Senior members of the legal profession urged the passage of the controversial Legal Practitioners Bill during the formal opening of court for 2017 on Wednesday.
Alasdair Robertson, the head of the Law Society, and Abraham Thoppil, president of the Caymanian Bar Association, used their speeches to express emphatic support for the legislation.
Their comments were supported by Chief Justice Anthony Smellie, who said he was pleased to hear of progress on the bill. “It is long overdue … the profession has to compete in what has become a global economy,” he said.
The most recent draft of the bill goes back before the Legislative Assembly at the next sitting. It was pulled from the agenda last year at the last minute for a fresh round of amendments after complaints from a number of local attorneys.
Mr. Robertson said Wednesday that the latest draft was the best of the numerous versions that have been produced over the past 15 years.
He said the legal profession had grown from 20 practicing attorneys when the original bill was passed in 1970 to more than 500 today, including more than 200 in Cayman, handling increasingly complex international cases. Mr. Robertson, global managing partner at Maples and Calder, said major international firms employ the vast majority of Caymanian lawyers and support staff.
He said the 2016 version of the bill provided a “balance between protectionism and the need to compete globally.”
He said it would secure and enhance opportunities for Caymanian lawyers while keeping control of the practice of law overseas within the Cayman Islands.
Mr. Thoppil added his own endorsement of the bill, which he said promises a “new era” for the profession. “I can now congratulate government on grasping the nettle and presenting a bill that the CBA can support.”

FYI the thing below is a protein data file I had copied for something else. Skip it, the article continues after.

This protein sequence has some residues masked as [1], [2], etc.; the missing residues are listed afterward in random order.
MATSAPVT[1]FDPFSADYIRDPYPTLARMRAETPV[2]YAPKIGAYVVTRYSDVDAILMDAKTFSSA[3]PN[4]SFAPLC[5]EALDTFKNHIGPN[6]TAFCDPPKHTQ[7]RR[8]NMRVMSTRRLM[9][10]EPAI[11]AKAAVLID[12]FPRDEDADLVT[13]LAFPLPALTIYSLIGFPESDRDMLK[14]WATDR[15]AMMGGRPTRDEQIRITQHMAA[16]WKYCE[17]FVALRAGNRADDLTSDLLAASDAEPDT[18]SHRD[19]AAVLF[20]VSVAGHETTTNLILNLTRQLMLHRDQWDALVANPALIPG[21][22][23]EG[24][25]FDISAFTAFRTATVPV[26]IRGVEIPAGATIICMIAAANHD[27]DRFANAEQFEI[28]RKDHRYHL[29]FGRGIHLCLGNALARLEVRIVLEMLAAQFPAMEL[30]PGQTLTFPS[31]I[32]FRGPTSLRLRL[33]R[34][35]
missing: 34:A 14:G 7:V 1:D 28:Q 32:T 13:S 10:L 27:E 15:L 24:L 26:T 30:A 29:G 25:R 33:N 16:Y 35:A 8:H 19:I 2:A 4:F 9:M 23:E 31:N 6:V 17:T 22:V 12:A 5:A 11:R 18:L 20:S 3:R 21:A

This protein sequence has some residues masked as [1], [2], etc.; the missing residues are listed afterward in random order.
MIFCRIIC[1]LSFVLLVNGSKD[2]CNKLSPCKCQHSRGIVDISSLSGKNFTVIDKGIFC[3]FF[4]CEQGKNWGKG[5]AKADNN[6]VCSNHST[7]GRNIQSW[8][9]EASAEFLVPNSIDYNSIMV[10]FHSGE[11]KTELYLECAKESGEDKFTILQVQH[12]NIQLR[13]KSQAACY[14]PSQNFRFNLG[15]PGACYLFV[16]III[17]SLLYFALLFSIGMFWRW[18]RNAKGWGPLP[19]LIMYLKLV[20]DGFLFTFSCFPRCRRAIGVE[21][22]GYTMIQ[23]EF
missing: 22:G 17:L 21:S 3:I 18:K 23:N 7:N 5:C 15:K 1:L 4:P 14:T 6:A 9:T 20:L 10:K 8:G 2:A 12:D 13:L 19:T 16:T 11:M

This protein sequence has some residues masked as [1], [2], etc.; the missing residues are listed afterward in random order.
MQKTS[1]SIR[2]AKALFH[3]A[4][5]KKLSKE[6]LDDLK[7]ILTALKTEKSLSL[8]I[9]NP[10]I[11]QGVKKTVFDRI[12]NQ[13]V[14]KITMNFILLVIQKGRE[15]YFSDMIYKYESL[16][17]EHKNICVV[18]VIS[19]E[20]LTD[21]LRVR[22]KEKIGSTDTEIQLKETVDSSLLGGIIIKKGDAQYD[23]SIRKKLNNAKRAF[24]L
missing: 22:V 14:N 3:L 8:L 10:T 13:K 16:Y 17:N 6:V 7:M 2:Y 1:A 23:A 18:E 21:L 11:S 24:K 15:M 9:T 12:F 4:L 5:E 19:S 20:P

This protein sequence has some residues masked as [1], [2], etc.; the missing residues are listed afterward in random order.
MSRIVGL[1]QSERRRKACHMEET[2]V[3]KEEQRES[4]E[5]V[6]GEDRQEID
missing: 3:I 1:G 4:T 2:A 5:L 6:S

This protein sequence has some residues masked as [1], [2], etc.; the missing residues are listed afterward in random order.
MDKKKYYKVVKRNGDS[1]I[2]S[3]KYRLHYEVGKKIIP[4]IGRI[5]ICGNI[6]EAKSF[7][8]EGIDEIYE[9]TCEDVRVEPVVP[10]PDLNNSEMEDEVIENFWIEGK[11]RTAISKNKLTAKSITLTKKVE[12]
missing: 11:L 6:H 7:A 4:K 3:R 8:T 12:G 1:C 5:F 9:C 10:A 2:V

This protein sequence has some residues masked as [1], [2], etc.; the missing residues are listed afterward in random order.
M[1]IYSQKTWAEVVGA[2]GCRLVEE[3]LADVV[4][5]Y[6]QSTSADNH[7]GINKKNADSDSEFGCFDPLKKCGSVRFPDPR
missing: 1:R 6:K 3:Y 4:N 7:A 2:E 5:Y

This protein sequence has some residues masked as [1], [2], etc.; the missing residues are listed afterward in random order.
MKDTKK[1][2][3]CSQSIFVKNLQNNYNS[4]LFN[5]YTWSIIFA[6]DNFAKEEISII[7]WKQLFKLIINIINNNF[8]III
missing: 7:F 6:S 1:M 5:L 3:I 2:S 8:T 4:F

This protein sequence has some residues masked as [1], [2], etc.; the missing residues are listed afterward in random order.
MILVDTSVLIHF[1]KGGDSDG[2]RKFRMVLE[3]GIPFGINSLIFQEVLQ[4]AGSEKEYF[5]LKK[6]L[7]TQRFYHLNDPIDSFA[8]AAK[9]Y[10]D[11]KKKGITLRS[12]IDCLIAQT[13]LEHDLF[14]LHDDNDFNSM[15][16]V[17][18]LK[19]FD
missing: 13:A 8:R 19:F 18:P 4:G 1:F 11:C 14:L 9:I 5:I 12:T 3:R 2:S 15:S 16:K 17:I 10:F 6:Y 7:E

He said past discussions on the bill had been hampered by “ill-informed debate,” sometimes from people who had neither read it nor understood what it proposed.
He said the bill would not fix all issues facing Caymanian lawyers and said more needs to be done to support their advancement.
“The CBA has long been concerned about the lack of opportunity for Caymanian litigators to gain experience and progress,” he said.
He added that this was aggravated by an “increasing dependence” on the English Bar and the use of video conferencing to allow lawyers in the U.K. to do work that could be done locally. He highlighted a recent case where the parties had requested their counsel to appear by video link from overseas.
“This is symptomatic of a mindset here and in London. Not so gradually, that scenario is becoming commonplace and, unless challenged, it may become the norm. This is a public policy issue that will have to be addressed in the near future.”
Several local lawyers still oppose the Legal Practitioners Bill, believing it will marginalize Caymanian lawyers.
Four local attorneys – Sammy Jackson, Selena Tibbetts, Anthony Akiwumi and Vaughan Carter – wrote to Financial Services Minister Wayne Panton last year to highlight concerns about the bill and to indicate that neither the Cayman Law Society nor the Caymanian Bar Association spoke for them when they endorsed the draft.